Levin is succeeding by mounting a political attack on the supposedly non-political FASB organization. He said, in effect, that if FASB does not change stock option accounting, he will pass a bill to force them to do it. Under that threat, FASB agreed to revive an old stock option expensing proposal that it had killed for good cause several times. That is the potential catastrophe we are currently facing. And, in a true backroom political deal, Levin has agreed to put his bill on hold, while waiting for FASB to implement the rule change that he demands. That's why over at the Hyatt [Hotel, where the FASB hearings are being held], the Commissars are not listening today; they are not here to listen. They are here to tell us what they must do to keep Levin from meddling with their accounting rules.


I will use Cypress as an example because I have the numbers at my fingertips, but the new FASB edict would hurt most Silicon Valley companies similarly. We issue about 2 million stock options per year to our employees. Those options, at face value, are worth about $20 a share times 2 million shares, or about $40 million. FASB wants us to declare as a loss the value of those options as we give them out. The write-off value for a typical high-tech stock option amounts to about 50% to 60% of its face value, as determined by the obscure Black-Scholes option-pricing model. Therefore, Cypress would be forced to lose about $20 million a year, on paper, just to keep our employee stock option program. That represents about one-third of our total profits this year, according to analysts' estimates. Our earnings would then collapse by 33% forever--and you know what that means on Wall Street, where even one bad quarter carries a severe penalty.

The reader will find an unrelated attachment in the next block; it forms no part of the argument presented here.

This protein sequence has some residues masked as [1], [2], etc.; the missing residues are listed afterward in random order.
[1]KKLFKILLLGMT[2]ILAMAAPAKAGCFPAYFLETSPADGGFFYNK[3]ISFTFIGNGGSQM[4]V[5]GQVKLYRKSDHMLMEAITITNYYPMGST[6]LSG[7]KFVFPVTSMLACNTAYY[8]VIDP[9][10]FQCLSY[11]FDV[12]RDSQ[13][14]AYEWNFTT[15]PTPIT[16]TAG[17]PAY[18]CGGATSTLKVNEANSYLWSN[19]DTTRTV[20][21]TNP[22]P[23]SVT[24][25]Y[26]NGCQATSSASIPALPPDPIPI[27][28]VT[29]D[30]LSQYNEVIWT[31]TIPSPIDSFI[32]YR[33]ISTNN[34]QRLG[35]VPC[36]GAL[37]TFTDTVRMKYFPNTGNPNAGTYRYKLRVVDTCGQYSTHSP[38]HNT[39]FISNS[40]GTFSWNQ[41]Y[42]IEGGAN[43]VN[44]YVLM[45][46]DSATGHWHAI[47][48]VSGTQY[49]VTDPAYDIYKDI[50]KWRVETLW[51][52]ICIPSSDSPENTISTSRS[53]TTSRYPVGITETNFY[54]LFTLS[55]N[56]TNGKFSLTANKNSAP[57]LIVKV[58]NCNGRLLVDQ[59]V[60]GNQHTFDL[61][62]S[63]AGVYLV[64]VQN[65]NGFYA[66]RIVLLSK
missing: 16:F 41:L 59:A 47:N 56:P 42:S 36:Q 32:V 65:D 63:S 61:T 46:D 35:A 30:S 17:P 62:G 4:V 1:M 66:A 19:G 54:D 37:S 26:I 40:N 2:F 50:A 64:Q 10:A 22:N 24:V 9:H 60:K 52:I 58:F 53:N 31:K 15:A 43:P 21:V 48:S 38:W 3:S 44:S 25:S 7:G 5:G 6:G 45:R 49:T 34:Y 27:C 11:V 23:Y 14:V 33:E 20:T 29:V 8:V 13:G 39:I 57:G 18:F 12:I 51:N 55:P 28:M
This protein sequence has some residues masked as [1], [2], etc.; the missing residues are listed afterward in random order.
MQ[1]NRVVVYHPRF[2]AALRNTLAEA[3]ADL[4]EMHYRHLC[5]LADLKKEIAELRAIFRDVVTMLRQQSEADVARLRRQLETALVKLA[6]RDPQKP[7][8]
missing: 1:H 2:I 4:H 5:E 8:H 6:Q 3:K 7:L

The most unreasonable aspect of the FASB proposal is that it would impose double taxation. When Cypress issues 2 million options to its employees, the number of outstanding shares increases by 5% from 40 to 42 million, causing our earnings per share to drop by 5%, a significant reduction in reported earnings--the price we already pay to make our employees shareholders. FASB proposes that we pay twice: first through dilution and a second time through stock option write-offs.

Does someone benefit by these proposed changes? Ordinarily, when the government taxes corporate profits, the money benefits some program. At least you can say, "There is a rocket up there with my name on it." But the answer here is, "No!" No one gains anything for the paper losses imposed on high-tech companies. It's not even a win-lose game; it's a lose-lose game, with no benefit to anyone.

FASB claims they must mandate the expensing of options because of the sacred Accounting Principles. FASB's Chief Commissar, Dennis Beresford, says, "We are aware of the concerns that small businesses have. But we feel initiating stock options without any cost gives the issuing company an unfair advantage." Well, Mr. Beresford, what advantage would you like us to have, relative to our Japanese competitors? I want a huge unfair advantage, not just an ordinary unfair advantage. That's called making America competitive. Wake up! If the Japanese industry-government consortium, MITI, used a financial tool to make Japan more competitive, we would use it, not argue with our bureaucrats about why Japan should maintain its "unfair advantage."

The proposed FASB edict on stock options is also totally inconsistent with a prior FASB edict on a common financial instrument called a convertible debenture--debt which is convertible to stock. Issuers of convertible debentures must show the interest expense of their debt as a loss, or count extra shares in their earnings per share calculation, but not both. Will FASB change over to "double taxation" of convertible debentures, also?